RegData can be adopted with two main integration patterns: either a proxy is introduced between the application server and the client to intercept and transform data, or the data is transformed from the application using a library that calls the RegData API. 

    Another major benefit of RegData is contextual protection: for example, it is possible to configure whether/how data is revealed to the client, depending on various attributes. For example, a sensitive piece of data could be fully revealed to a group of users while remaining tokenized to another group. 

    What is tokenization?

    Tokenization replaces sensitive data elements with non-sensitive equivalents, called tokens, that have no exploitable value. This process is ideal in scenarios where data needs to be processed or analyzed but must remain confidential. 

    For example, in the handling of bank account numbers such as IBANs, tokenization can replace the actual IBAN with a fake IBAN (a token). This way, the sensitive data is kept secure, while the token can be used in the data environment without risk. This is especially useful in financial services, where privacy and security are paramount yet data is required for processing transactions and performing analytics. The tokenization process can also be configured to ensure that the tokenized IBAN looks like an IBAN, meaning that it retains some properties like format or checksum computation. 

    CipherTrust Manager as a KMS

    So why integrate RegData with CipherTrust? To answer this question, we need to talk about keys. In the context of data protection, a question just as important as how and where encryption is applied is how and where keys are stored. As a compromised key can compromise the security of the whole system, protecting keys is obviously paramount.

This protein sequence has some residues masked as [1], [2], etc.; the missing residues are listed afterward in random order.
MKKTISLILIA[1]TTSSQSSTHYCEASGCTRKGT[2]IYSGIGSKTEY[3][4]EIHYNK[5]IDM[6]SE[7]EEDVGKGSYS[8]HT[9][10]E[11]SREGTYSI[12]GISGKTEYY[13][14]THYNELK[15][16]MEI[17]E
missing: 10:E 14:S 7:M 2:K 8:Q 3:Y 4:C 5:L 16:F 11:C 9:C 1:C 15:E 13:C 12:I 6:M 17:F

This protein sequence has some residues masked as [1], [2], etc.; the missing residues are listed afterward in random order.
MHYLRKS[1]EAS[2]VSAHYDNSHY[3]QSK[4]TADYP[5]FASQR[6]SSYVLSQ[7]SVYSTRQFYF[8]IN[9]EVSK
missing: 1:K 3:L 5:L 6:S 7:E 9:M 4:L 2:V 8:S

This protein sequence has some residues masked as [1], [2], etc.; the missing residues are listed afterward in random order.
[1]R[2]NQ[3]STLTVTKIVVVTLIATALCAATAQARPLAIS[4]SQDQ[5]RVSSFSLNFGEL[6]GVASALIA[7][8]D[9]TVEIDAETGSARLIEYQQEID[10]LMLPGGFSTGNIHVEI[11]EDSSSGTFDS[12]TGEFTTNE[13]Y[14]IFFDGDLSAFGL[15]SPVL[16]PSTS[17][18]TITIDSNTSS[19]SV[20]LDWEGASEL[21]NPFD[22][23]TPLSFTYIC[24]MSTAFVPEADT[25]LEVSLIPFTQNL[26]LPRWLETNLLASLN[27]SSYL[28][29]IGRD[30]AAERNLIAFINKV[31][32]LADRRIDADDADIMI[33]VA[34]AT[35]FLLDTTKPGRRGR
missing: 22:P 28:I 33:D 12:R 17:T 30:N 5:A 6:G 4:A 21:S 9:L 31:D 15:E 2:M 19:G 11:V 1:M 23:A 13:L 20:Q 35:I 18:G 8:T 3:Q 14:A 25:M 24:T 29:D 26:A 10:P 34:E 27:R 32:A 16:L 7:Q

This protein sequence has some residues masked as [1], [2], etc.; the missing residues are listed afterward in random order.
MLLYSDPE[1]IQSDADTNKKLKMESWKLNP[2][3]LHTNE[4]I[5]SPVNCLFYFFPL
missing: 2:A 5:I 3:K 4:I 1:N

Thales offers a wide range of products and features for data protection under the CipherTrust brand. At the center of this offer is CipherTrust Manager. One of the main roles of this manager is to act as a key management solution (KMS), not only for products that are part of the CipherTrust offer, but also for third-party solutions. CipherTrust Manager can thus create, store, use, and provide keys to clients through various protocols (including a REST API). 

    Using a KMS enhances security by storing all cryptographic keys in a single, secure location. Key centralization minimizes the risk of unauthorized access and simplifies the oversight of these critical assets. By leveraging Thales’ CipherTrust Manager, RPS gains key protection and management features that help in preventing potential breaches. 

    Moreover, the separation of duties is clearly defined in this integration. CipherTrust manages the cryptographic keys, while RegData handles the data transformations. This separation ensures that no single entity has complete control over both the keys and the data. By maintaining a clear boundary between these functions, organizations can further enforce security policies and comply with regulations that demand strict access controls and audit trails. 

    The benefits of integrating RPS with an external key manager like CipherTrust thus include enhanced security, compliance, and flexibility. It allows organizations to manage keys across multiple environments, be it cloud or on-premises, without sacrificing control over their cryptographic keys. Furthermore, the use of an external KMS like CipherTrust provides scalability and resilience, ensuring that key management capabilities can grow with the business needs. 

    Physical Protection with an HSM